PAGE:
By  on July 2, 2007

Holding up the new graphically driven brochure and sample of Styli-Style's latest beauty innovation and triple threat — an eye shadow and eyeliner that is waterproof, smudge-proof and activity-proof — Mindy Gale, founder of the advertising and public relations hybrid Gale Group, stresses the importance of creative mailing to her staff.

"We never send a dry product or press release to an editor," said Gale, a Philadelphia native, during a recent production meeting. "We always send a press release, product and graphic all together to catch the eye"

While Styli-Style's Shadow 24 promises to withstand any challenges encountered in a woman's day, Gale says it's her job is to make sure Gale Group provides this information to editors across the country.

Gale has come a long way from her Hofstra University coed days with a major in medical illustration. With a main office in New York and a satellite office in Los Angeles, Gale Group has grown into an agency that infuses the "perfect proportions" of advertising and p.r. with the aim of giving clients little reason to go elsewhere.

"When we first started this concept, we did have resistance, because clients would think, 'How could you be great in p.r. and how could you still be great in advertising services?' But the two really go hand in hand, and today more than ever the line blurs," Gale explained.

Gale said potential clients could have been hesitant because disciplines and staffing for advertising and p.r. vastly differ. "People that tend to be in publicity are different than creative and production people," Gale said. "And I guess in retrospect the biggest challenge was in figuring out how to harness all this talent"

Gale admits there was a learning curve, and said her current staff of 22 is almost evenly split between the two fields. "We do have different teams of people and they do work together," said Gale, a brunette with striking green eyes and the mother of seven-year-old twins. "We'll sit around at a staff meeting and the people in p.r. that are talking to magazines every day might share trends in graphics or color stories while the advertising department says, 'Hmm, that's interesting,' or vice versa"Gale said her business has to "evolve and change, and move with your clients' needs and what's happening in the industry. Business always changes so you can't get stuck in your way of doing things. You need to be ahead of the game"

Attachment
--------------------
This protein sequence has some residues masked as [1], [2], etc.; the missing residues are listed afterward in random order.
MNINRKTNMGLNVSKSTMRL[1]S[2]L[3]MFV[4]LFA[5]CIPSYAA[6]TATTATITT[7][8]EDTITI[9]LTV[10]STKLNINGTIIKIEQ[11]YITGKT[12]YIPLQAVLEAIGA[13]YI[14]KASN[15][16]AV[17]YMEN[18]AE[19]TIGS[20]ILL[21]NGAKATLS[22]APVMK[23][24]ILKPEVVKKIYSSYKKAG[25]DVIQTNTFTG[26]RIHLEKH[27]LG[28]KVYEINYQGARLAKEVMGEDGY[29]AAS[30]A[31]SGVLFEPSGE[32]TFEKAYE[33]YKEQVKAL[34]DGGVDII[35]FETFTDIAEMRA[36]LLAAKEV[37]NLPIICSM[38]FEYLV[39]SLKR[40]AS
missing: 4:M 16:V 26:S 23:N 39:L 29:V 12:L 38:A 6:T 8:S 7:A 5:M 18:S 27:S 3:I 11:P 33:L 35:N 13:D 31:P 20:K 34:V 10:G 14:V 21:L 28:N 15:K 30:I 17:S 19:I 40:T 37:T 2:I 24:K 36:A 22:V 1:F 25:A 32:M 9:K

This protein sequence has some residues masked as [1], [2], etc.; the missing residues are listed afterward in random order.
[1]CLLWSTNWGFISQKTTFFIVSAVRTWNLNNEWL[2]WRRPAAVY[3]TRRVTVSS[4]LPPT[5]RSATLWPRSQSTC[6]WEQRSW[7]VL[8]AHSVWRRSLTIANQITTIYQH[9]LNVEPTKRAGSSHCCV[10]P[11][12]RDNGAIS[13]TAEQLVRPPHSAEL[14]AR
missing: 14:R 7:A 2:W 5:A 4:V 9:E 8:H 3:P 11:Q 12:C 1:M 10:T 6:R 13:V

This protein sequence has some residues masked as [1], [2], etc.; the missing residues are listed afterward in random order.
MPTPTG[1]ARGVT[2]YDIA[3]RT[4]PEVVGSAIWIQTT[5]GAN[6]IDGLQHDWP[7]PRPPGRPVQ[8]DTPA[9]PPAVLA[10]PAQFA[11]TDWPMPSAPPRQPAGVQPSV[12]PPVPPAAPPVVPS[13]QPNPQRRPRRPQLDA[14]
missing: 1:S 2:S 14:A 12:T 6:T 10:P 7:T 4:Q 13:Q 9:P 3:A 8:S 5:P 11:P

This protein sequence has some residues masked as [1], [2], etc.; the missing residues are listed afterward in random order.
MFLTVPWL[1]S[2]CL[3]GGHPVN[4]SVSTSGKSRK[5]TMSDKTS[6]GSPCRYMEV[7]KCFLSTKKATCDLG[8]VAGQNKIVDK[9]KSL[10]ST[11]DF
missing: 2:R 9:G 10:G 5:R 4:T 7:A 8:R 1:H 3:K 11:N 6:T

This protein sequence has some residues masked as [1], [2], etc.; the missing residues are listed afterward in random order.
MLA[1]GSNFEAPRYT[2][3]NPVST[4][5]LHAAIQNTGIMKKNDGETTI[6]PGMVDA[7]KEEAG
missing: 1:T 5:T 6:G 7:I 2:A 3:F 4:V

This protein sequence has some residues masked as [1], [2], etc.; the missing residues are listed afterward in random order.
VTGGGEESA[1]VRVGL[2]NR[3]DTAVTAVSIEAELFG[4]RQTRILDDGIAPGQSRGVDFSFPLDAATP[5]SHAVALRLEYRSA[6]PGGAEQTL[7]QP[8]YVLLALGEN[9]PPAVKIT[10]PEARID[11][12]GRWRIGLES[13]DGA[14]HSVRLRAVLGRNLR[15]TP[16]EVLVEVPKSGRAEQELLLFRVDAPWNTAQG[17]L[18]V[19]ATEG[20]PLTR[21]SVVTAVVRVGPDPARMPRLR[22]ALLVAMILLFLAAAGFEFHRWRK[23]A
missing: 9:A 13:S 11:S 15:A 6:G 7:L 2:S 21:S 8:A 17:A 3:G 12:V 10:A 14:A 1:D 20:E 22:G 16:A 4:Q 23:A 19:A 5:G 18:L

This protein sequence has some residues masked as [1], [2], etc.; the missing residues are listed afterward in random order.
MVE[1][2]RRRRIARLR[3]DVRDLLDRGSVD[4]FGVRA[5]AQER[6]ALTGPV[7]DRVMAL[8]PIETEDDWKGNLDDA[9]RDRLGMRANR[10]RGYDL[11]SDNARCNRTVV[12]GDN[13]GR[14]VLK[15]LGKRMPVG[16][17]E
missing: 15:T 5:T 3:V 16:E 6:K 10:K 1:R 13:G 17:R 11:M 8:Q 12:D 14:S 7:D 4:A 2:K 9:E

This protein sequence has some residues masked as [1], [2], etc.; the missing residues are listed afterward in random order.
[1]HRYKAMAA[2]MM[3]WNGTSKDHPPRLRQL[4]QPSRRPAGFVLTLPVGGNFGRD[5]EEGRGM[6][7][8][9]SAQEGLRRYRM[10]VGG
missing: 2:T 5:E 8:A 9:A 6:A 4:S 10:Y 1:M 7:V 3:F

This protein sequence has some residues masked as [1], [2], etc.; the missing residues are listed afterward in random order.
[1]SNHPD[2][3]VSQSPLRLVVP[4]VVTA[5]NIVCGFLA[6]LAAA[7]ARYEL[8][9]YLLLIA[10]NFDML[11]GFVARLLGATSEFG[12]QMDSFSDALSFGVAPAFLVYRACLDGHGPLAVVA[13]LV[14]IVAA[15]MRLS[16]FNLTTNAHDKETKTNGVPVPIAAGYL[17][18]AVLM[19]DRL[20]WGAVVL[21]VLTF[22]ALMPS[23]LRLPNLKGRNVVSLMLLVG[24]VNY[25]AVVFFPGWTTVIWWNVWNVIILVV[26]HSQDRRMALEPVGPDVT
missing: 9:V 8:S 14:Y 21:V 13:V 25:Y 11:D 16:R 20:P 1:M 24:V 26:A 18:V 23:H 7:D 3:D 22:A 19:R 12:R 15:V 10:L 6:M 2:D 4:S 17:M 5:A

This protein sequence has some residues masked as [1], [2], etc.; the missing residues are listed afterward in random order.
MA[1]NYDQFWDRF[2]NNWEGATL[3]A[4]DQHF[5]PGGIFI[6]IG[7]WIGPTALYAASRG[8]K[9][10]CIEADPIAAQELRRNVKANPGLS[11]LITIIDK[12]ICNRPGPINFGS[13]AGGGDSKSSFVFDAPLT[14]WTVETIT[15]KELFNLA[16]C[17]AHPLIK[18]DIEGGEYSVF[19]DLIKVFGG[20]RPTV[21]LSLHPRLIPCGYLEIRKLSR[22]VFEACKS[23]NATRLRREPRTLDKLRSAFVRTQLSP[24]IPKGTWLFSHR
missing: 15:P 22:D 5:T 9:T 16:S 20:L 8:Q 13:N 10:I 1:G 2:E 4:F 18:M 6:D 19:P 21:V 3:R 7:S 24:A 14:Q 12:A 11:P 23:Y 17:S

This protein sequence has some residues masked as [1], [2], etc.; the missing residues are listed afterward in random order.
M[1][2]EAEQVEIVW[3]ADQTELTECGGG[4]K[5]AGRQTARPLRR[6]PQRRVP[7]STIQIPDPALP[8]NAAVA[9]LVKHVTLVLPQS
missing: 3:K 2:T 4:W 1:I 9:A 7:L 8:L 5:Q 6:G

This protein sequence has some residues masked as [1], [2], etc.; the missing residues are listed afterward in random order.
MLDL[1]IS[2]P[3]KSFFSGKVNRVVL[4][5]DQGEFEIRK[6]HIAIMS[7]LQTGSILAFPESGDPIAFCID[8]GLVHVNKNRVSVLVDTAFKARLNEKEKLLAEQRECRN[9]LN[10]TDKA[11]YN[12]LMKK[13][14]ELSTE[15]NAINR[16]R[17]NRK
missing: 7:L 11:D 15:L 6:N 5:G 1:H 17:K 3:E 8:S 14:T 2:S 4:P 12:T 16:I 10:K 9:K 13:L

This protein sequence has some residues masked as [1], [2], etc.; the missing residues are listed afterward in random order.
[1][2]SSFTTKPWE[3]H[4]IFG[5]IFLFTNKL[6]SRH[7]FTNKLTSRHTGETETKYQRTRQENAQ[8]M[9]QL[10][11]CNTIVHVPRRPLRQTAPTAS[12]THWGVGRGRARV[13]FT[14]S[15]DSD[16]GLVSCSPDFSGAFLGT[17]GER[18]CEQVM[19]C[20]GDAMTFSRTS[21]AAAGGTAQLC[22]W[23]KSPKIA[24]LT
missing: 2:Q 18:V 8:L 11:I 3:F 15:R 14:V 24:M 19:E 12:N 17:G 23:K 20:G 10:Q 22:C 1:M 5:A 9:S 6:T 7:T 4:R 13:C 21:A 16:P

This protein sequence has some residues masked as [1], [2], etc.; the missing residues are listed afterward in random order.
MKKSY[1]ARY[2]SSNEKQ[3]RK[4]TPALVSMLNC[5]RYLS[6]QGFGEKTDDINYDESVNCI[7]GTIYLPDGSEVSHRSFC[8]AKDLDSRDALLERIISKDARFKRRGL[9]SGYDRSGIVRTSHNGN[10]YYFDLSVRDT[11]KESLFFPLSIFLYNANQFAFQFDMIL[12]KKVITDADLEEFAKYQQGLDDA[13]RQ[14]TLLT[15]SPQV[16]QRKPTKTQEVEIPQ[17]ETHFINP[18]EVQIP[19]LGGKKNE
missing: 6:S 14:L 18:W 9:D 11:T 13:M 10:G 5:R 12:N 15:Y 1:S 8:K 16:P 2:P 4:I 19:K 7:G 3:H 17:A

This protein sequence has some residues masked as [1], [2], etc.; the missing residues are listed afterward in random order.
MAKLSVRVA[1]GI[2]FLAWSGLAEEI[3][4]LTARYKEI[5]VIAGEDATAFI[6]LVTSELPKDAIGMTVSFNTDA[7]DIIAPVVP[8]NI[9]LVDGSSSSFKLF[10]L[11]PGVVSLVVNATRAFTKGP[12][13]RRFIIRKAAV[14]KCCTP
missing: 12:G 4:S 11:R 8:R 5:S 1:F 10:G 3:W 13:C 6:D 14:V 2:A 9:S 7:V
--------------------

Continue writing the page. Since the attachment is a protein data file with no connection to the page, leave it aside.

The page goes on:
Gale's business evolved from an early Eighties "magalogue" she created in order to weld together interests in publishing and fashion. She created a cohesive publication aptly titled "Fashion Avenue" that was full of editorial content. As self-proclaimed editor in chief, Gale pioneered blurring the lines between advertisements and editorial nearly two decades ago. Peak circulation hovered around 300,000.

For Gale, an average day consists of a combination of production, creative and p.r. meetings, new business directional meetings (to secure new clients) and additional meetings with staff and clients (both established and potential), as well as media lunches. A large portion of her time is spent directly in the creative element, whether it be art directing, overseeing casting or attending photo shoots. In the few free moments she has, Gale tries to return the seemingly never-ending e-mails and phone calls she is inundated with on a daily basis.